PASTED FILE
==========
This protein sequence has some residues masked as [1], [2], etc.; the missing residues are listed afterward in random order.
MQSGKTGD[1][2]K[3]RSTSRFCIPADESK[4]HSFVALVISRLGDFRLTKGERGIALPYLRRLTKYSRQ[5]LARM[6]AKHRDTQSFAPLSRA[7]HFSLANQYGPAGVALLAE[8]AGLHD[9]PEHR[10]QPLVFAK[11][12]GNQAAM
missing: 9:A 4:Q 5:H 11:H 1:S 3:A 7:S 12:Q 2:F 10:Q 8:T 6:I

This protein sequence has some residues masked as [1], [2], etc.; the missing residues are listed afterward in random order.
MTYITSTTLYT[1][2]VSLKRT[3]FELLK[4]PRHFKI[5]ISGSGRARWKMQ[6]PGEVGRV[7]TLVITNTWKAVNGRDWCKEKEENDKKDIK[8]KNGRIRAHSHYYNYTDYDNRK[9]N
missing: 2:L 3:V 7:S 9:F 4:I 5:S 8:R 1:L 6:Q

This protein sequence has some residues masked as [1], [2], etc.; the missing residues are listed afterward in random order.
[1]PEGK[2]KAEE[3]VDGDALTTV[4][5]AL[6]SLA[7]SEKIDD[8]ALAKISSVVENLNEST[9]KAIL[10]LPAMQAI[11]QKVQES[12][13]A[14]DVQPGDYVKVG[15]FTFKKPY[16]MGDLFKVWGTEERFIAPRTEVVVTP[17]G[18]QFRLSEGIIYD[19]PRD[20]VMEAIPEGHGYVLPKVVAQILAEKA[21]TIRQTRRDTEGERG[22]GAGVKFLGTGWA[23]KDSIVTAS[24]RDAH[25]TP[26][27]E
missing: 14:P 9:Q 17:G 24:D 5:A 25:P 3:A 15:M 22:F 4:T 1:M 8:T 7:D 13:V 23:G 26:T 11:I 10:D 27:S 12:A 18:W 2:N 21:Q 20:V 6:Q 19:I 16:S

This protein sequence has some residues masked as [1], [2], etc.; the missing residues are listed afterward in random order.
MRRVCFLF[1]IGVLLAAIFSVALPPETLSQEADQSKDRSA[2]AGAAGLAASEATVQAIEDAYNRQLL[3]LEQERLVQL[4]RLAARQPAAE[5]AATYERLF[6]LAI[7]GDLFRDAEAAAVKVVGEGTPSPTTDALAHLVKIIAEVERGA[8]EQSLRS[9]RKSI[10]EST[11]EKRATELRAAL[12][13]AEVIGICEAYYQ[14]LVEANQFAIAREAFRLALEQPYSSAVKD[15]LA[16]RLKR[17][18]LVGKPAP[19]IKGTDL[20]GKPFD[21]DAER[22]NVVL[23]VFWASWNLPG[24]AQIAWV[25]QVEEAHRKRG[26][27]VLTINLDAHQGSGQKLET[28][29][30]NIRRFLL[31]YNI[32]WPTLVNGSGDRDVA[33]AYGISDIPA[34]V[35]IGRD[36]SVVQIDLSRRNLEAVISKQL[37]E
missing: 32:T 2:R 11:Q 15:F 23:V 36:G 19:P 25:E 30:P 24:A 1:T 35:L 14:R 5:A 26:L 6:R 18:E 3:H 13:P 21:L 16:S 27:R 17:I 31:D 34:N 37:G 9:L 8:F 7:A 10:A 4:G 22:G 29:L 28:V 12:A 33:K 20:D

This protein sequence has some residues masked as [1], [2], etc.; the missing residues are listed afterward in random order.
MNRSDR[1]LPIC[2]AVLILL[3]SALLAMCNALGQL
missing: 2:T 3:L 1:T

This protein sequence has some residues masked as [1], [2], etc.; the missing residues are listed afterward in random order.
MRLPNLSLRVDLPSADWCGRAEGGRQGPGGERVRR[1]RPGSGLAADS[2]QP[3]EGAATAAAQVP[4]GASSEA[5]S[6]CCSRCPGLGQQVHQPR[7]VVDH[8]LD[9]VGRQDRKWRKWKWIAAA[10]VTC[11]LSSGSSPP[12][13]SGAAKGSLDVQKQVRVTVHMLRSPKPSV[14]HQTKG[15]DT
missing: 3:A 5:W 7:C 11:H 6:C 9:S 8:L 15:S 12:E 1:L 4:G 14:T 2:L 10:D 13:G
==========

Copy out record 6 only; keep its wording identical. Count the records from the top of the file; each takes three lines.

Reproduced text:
This protein sequence has some residues masked as [1], [2], etc.; the missing residues are listed afterward in random order.
MRLPNLSLRVDLPSADWCGRAEGGRQGPGGERVRR[1]RPGSGLAADS[2]QP[3]EGAATAAAQVP[4]GASSEA[5]S[6]CCSRCPGLGQQVHQPR[7]VVDH[8]LD[9]VGRQDRKWRKWKWIAAA[10]VTC[11]LSSGSSPP[12][13]SGAAKGSLDVQKQVRVTVHMLRSPKPSV[14]HQTKG[15]DT
missing: 3:A 5:W 7:C 11:H 6:C 9:S 8:L 15:S 12:E 1:L 4:G 14:T 2:L 10:D 13:G